While Alaska's Jack Evans danced around the 'means-of-contact' information, he quietly refused to answer the following 15 questions, also failing to indicate his reasons for not doing so. One can only presume that the questions were not only direct, but accurate as to their focus.

1. With a clear mechanical emergency underway, why did Dispatch hand off the Los Angeles landing operational coordination (weight & balance, etc) to Flight 261, as opposed to Dispatch stepping up to the plate, automatically relieving the pilot workload? Was dispatch even aware of FAR 121.627 (automatic emergency provision)?

2. Is there any reason why a reasonable person shouldn't conclude that the emergency was being selectively ignored, with the pilots being punished with minimal support for their decision to divert?

3. While Flight 261 specifically asked Dispatch to coordinate assistance with the Training Department, Dispatch clearly 'blew them off;' why?

4. The serious nature of the Flight 261 problem could not have escaped anyone; why were they encouraged to continue to San Francisco, in lieu of the automatic emergency provisions of FAR 121.627?

5. Given the extent and clarity of the early maintenance-related communication, why did Maintenance NOT initiate a "land ASAP" directive? In a sentence, when checklists don't solve flight control problems, something radical is wrong. This was underscored by the Boeing directive to land ASAP, as opposed to getting creative beyond the checklists.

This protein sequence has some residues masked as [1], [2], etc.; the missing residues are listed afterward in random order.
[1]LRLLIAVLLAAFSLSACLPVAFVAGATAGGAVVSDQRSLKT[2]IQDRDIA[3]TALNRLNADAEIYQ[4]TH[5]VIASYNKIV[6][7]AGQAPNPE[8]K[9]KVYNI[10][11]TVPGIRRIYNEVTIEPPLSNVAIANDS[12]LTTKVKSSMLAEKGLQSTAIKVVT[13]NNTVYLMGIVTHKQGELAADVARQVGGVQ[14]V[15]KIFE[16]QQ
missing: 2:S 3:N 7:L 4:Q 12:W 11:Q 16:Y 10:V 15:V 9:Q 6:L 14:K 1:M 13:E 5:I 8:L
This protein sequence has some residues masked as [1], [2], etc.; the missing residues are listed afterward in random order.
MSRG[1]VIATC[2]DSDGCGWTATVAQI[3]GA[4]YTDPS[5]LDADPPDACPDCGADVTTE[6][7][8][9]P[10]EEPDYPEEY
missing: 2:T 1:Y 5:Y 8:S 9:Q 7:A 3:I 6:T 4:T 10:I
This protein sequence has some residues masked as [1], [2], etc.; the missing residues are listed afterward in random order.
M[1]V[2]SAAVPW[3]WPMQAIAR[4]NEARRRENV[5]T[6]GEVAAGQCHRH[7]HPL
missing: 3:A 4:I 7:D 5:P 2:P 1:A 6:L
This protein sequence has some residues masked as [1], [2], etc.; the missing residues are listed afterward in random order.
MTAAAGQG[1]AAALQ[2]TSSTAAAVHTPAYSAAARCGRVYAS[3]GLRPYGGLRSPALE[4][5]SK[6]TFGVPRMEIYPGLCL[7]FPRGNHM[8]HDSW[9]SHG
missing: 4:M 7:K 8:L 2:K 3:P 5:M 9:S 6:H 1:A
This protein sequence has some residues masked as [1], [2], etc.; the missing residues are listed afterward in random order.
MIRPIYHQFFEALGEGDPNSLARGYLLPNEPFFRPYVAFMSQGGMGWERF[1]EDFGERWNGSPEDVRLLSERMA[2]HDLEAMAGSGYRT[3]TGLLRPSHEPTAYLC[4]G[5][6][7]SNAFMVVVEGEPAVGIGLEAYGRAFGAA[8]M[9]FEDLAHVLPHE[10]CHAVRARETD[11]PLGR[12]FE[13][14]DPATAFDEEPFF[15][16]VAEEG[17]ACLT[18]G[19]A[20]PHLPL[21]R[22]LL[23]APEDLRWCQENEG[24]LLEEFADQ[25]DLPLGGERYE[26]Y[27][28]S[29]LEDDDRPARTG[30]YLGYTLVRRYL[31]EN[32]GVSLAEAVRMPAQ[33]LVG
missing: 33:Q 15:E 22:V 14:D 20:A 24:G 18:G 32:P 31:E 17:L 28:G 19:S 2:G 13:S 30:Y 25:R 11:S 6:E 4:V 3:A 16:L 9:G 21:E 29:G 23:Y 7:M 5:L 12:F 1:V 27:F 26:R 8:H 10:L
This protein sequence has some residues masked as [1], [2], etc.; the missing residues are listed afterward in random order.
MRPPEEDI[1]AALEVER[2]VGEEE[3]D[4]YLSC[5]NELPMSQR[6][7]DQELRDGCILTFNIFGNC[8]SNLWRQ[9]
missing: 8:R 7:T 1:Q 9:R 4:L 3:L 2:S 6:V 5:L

6. Why did Dispatch not declare an emergency, independently of the pilots, per their FAR authority? The customs coordination effort clearly testifies that the situation was not being treated as an emergency, when it should have been.

7. Based on the Flight 261 experience, how did the Flight 259 incident become equally protracted with the very same ear-marks (early knowledge of the problem)?

8. Why didn't Alaska Airlines support the pilots of Flight 506, given the mechanical failure of the pressurization warning system on a new aircraft?

9. According to the FAA, there was no change to the Crew Resource Management program as a consequence of these three events. Given three events in close succession, why?

10. Given the obvious concerns, has Alaska Airlines increased their operational support of the pilots since the 261, 259 and 506 events? If so, how?

11. Assuming the 'hang it up' account is accurate, did Alaska confront the mechanic giving the 'hang it up' order with the question, "Did you think about telling the pilots to expedite their landing?" An assertive suggestion is one thing, However, we both know that taking a microphone away from someone is NOT ordinary procedure.

12. Given the long list of media allegations concerning pressure on Alaska's mechanics and pilots (including Horizon), has anything changed in the corporate culture? If not, is there any plan to make such changes?

13. The CVR transcript shows that if the pilots had done a normal descent profile into Los Angeles, they probably would have crashed in a populated area with over a thousand gallons of fuel on board. Was anyone aware of that, prior to the crash?

14. While the Alaska Airlines maintenance / operations manuals were re-written last year, how far along is Alaska in complying with the changes provided for in those manuals - 50%? 80% 90%?

15. Given the 'musical FAA inspectors' scenario, culminated by the selective removal of Mary Rose Diefenderfer (among others), has Alaska's relationship with the FAA changed?